Ruben Fleischer became a director to watch with 2009’s frenetic Zombieland, which blended zany humour with the undead-related gore more typical of the genre we know and love. No great surprise, then, that his next flick should be another fast-paced buddy comedy: 30 Minutes Or Less.
Fleischer’s latest effort shares a number of characteristics with his first movie – the same lead (Jesse Eisenberg), quick-fire gags, and a touch of peril to keep our nerves frayed. This time, though, we swap survival horror for… well, just survival, with a side serving of pizza and bombs.
Our unlikely hero is Nick, a pizza delivery guy whose dismal life is about to get far, far worse. Eight years after graduation, he’s still in a dead-end job working for a boss he loathes and pining after the girl he loves, Kate (Dilshad Vadsaria). Kate happens to be the twin sister of his best friend, Chet (Aziz Ansari), who shares all Nick’s slacker tastes in heist films, booze and fast-food, but somehow manages to combine all this with a teaching job and the trappings of adulthood.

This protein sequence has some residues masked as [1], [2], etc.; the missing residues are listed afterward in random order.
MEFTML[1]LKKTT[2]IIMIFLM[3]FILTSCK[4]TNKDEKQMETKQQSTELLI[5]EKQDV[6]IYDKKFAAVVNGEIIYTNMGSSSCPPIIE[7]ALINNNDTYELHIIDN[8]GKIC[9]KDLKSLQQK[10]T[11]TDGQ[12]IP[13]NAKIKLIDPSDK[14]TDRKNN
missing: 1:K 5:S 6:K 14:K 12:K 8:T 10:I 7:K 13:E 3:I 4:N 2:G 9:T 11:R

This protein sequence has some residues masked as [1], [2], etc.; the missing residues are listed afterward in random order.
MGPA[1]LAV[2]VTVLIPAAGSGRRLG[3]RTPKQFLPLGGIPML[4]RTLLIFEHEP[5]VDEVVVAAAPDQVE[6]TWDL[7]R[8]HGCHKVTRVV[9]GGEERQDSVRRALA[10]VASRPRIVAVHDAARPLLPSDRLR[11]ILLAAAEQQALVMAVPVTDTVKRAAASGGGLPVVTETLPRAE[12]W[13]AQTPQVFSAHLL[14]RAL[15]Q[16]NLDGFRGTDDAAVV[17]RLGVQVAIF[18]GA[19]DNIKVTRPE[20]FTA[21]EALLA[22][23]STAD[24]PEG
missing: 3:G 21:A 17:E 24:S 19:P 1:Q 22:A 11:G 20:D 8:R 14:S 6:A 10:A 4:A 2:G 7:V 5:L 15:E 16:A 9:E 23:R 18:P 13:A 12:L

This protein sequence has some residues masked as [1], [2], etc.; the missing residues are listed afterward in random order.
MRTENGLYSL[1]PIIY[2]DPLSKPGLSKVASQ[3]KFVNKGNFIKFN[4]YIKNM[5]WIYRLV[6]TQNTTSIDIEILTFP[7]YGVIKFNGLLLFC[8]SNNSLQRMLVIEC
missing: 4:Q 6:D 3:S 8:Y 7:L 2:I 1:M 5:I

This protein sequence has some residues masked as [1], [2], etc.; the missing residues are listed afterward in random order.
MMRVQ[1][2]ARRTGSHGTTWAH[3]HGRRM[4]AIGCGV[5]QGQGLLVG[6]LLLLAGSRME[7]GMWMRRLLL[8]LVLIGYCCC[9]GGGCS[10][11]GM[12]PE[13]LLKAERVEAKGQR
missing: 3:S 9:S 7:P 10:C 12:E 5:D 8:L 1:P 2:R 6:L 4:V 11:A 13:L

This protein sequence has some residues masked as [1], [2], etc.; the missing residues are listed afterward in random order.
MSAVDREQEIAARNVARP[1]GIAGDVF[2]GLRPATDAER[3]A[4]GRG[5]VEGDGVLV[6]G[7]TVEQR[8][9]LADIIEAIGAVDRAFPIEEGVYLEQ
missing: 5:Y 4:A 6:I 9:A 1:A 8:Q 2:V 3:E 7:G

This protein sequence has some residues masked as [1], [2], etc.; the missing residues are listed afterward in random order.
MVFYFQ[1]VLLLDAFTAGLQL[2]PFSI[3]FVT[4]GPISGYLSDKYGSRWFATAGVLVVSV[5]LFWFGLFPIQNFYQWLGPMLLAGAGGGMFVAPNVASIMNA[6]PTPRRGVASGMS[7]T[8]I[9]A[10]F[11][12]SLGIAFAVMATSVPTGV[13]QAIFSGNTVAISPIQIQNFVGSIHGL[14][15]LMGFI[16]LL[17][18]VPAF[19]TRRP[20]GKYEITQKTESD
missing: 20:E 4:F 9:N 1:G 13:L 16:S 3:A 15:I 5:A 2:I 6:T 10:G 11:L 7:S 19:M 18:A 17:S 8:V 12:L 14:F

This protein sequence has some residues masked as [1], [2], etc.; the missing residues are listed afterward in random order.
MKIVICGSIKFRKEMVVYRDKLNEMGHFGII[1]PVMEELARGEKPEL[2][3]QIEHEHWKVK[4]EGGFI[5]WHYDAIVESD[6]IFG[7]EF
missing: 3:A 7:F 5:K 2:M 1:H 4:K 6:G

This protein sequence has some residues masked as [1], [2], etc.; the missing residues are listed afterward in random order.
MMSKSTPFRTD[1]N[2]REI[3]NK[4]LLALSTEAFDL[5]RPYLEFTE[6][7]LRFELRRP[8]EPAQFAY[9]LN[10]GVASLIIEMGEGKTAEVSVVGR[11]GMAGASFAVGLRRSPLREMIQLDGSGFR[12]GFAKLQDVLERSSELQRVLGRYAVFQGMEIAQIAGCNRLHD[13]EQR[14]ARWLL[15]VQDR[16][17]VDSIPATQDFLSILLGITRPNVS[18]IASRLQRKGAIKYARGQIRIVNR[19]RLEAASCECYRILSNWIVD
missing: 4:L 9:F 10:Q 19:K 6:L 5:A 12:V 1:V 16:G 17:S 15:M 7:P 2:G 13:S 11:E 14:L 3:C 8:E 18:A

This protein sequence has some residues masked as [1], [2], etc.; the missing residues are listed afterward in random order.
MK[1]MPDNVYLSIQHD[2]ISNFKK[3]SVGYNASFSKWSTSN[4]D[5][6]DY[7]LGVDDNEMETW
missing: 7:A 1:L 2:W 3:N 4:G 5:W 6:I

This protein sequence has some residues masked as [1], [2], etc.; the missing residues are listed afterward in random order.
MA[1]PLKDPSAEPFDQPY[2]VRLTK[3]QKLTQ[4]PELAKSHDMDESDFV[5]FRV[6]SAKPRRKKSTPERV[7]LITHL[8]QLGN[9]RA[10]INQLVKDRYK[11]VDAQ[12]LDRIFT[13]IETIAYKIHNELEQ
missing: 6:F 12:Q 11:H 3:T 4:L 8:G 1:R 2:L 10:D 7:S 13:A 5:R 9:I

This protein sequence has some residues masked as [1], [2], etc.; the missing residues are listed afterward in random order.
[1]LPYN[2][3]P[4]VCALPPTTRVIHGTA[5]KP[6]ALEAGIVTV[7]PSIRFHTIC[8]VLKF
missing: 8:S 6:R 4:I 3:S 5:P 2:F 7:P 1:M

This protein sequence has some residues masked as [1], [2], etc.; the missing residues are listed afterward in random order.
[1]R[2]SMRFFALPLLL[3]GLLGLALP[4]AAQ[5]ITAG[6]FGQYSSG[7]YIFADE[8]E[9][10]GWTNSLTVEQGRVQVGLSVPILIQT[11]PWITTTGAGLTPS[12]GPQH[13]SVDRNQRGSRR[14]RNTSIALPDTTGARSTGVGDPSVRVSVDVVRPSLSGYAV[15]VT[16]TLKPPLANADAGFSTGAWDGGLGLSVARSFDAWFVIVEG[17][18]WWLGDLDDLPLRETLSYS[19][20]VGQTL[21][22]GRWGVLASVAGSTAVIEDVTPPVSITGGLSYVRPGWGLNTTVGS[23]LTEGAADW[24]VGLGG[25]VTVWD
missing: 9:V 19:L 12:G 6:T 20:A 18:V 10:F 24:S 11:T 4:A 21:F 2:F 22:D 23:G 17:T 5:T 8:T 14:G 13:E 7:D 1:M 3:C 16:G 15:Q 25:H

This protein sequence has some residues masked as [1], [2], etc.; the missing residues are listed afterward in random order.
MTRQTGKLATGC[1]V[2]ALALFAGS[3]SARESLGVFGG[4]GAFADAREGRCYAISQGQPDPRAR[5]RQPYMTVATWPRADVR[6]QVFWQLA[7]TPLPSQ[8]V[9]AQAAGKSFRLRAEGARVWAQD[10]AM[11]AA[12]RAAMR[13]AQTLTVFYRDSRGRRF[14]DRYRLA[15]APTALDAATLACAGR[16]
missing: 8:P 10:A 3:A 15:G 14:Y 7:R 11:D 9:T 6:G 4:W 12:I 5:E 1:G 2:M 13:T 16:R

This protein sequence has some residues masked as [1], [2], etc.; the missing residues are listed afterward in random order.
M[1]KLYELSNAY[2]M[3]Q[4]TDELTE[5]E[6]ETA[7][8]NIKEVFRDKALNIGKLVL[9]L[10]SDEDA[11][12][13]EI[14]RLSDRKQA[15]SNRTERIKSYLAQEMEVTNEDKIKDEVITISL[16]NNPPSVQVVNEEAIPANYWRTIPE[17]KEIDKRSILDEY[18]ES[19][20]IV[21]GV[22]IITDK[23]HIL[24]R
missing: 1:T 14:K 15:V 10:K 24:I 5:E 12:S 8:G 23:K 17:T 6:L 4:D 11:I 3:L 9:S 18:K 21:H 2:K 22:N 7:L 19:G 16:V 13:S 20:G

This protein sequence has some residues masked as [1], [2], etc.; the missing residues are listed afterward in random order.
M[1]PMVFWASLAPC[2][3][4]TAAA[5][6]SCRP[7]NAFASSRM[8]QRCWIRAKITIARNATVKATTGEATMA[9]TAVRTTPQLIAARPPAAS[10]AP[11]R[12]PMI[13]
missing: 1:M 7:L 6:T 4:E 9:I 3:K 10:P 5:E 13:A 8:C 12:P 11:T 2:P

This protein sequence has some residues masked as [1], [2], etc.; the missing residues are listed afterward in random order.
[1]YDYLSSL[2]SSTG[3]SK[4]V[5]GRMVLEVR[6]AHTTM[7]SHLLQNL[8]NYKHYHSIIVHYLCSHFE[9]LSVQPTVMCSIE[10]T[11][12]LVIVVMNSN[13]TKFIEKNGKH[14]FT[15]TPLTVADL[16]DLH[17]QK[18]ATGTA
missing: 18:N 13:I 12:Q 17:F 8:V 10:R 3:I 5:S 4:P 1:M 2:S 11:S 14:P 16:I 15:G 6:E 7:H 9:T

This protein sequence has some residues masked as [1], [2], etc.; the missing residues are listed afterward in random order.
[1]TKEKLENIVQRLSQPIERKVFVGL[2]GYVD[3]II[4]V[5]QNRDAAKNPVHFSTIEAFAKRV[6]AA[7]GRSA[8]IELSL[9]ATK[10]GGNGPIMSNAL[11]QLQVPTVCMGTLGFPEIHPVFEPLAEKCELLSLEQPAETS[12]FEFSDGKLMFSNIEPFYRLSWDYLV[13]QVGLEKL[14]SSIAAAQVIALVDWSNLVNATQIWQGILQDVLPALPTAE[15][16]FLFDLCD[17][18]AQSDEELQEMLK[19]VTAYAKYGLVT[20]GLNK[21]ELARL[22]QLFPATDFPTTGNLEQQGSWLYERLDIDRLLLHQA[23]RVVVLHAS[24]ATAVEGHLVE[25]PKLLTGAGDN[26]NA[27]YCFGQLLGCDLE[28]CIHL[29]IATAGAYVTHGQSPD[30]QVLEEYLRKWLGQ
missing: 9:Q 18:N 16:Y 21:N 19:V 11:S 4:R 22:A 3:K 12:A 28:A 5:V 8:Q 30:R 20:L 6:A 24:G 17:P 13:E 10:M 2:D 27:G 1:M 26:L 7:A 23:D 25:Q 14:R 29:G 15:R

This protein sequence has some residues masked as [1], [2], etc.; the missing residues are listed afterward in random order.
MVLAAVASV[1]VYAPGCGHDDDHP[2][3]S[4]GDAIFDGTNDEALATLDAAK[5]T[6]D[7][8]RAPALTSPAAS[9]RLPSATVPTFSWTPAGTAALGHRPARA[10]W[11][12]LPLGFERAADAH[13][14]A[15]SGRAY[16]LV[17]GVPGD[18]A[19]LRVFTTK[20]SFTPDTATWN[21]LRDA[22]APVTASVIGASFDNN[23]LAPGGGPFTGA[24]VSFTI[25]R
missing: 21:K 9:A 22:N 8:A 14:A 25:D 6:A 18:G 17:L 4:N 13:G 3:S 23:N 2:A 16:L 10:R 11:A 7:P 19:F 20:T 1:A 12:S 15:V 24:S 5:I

When Chet learns of Nick’s graduation-night romp with his sister, the pair break their friendship spectacularly with a ludicrous fight any ten-year-old could be proud of. This is unfortunate for Nick, as he’s about to find himself in a situation where a trusted pal – even one as daft as Chet – could be awfully useful.
Dwayne (Danny McBride) and his only friend Travis (Nick Swardson) are basically Nick and Chet’s evil twins. A sad man holed up with his hated father, The Major (a funny and underused Fred Ward) Dwayne’s constantly plotting his escape. The only way to fund his dream of a tanning salon-cum-brothel (aim high, kids!) is to bump off his domineering, wealthy dad and pocket the inheritance. When Dwayne’s favourite lapdancer, Juicy (Bianca Kajlich), suggests a hitman she knows for the job, all Dwayne and henchman Travis need to do is find the money for said assassin.